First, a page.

Modern Nature will be serving up a melting pot of bucolic folk, experimental jazz and psych-tinged indie rock at Sheffield’s Sidney & Matilda this May.
Since the demise of his previous band Ultimate Painting in 2018, Blackpool-born musician Jack Cooper has never stopped looking forward, exploring new musical territory. Only months after the split, he teamed up with multi-instrumentalist Will Young (Moon Gangs; Beak>), drummer Aaron Neveu (Woods) and saxophonist Jeff Tobias (Sunwatchers’) to blend introspective songwriting with churning experimentation under the name Modern Nature.
The group released their debut album, How to Live, in 2019. It offered up an alchemic fusion of open-ended, psychedelic song structures, hushed In Rainbows-leaning guitars and motoric beats – all anchored by Copper’s quiet, yearning voice and shaken up, now and then, with a wild saxophone solo. It’s a great album, but their full-length follow-up is even better. Released via Bella Union earlier this year, Island of Noise presents an obvious new peak in Cooper’s discography, combining his celebrated songwriting with an expansiveness coloured by British free jazz stars like saxophonist Evan Parker, pianist Alexander Hawkins, bassist John Edwards and violinist Alison Cotton, as well as long-term collaborators Jeff Tobias and Jim Wallis.
On re-reading Shakespeare’s The Tempest in 2019, Cooper was moved to write the quote “Be not afeard, the isle is full of noises” on the wall of his workshop and doing so sparked the initial ideas and activity that culminated in this record. The rich imagery and themes of The Tempest have long been a springboard for artists, but it was the setting of an island and the insular framework it represented that appealed as a way of elaborating on the musical and lyrical themes Modern Nature has been exploring since their first record. The album was completed during a relaxation of the pandemic restrictions in summer 2020 and for Cooper and his fellow musicians, its recording came to represent a sanctuary in itself.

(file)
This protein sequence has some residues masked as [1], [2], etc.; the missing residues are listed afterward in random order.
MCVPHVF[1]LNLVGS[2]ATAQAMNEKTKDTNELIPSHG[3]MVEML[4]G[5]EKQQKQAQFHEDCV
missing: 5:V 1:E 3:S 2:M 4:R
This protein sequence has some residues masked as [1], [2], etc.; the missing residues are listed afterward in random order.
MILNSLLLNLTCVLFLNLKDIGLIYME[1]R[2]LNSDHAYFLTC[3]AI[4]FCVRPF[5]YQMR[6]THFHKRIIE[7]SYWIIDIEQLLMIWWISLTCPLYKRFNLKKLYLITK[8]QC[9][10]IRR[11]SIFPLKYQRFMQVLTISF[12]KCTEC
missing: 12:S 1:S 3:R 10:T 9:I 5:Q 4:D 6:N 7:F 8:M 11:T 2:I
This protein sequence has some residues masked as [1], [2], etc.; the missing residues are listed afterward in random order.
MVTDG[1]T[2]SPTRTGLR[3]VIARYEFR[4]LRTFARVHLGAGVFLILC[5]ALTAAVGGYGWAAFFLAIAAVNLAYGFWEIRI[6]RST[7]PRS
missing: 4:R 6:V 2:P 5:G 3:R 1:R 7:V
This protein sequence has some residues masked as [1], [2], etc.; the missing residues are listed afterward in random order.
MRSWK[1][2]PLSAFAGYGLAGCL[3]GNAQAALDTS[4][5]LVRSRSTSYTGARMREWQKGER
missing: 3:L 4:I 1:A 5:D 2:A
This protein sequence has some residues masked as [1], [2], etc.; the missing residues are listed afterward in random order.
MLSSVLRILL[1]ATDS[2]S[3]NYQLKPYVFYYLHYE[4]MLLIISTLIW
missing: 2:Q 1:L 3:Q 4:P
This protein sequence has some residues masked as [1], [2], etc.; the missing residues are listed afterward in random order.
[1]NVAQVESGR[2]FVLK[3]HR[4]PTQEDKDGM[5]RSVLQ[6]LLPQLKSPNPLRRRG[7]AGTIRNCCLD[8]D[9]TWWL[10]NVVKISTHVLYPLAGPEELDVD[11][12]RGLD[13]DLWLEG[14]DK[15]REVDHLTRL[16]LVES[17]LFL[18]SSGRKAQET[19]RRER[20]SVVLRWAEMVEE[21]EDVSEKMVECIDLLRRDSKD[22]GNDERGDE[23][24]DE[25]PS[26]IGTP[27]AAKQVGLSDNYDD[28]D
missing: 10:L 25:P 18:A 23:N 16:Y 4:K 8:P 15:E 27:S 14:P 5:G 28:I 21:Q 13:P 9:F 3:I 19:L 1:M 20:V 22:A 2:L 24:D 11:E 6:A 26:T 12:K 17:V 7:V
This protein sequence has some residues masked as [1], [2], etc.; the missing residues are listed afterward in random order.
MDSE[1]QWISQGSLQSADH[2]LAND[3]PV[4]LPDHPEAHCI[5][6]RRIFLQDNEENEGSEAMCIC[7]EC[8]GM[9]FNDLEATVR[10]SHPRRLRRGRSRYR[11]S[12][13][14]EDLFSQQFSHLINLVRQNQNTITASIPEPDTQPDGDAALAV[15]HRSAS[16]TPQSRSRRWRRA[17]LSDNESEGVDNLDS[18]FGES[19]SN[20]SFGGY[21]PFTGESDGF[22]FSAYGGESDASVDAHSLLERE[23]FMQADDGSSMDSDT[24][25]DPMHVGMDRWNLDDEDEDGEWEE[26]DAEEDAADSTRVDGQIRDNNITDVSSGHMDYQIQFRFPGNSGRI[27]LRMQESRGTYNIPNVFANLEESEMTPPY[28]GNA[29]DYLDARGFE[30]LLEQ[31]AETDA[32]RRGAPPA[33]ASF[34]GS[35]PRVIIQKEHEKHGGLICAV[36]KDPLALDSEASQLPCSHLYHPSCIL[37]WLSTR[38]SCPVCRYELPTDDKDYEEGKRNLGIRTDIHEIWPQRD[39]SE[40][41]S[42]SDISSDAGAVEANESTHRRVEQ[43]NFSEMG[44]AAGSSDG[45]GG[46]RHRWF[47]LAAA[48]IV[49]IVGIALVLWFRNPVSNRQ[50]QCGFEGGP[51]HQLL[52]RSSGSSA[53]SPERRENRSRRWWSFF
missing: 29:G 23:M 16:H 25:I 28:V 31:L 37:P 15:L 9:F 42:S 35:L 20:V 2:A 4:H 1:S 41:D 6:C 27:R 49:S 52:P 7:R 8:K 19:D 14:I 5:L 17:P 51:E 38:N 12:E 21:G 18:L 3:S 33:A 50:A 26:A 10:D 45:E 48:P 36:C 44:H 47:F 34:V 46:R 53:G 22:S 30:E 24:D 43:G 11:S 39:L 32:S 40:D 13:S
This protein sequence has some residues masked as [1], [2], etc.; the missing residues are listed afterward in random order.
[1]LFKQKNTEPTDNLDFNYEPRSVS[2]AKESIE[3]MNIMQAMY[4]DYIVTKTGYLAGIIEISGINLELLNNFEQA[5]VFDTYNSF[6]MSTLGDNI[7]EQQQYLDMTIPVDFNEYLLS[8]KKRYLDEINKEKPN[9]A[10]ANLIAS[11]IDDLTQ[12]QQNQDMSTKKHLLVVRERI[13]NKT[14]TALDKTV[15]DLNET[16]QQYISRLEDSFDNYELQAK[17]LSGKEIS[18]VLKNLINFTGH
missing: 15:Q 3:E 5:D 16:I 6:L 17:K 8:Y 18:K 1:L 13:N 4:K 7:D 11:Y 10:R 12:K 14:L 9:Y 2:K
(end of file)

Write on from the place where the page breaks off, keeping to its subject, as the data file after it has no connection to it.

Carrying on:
Its ambitions may sound lofty, but it’s hard to argue with the end product, which is straightforwardly melodic so as to hold the attention, but abstract enough to spark the imagination, with a sense of mystery and magic running through its core. Lead single ‘Performance’ (listen above) is the first track featuring vocals, and it’s when Cooper’s imagined island starts to come to life. Far from paradise, the island is corrupted by natural disasters, unchecked development, and weaponised gods, while the music – sitting somewhere between Talk Talk and Radiohead – is beautiful but sad, eerie but tender.
What would this “new beginning” on this “holy island” spark us to see within ourselves, Cooper asks above ascendant horns and strings on “Dunes,” if we had the chance? A treasure trove of ideas, both musical and lyrical, attempt to answer that question as the album unfolds.
Sidney & Matilda is one of Sheffield’s youngest venues – the kind of offbeat, industrial watering hole you’d find on a Berlin backstreet. A great place to watch Modern Nature on 9 May.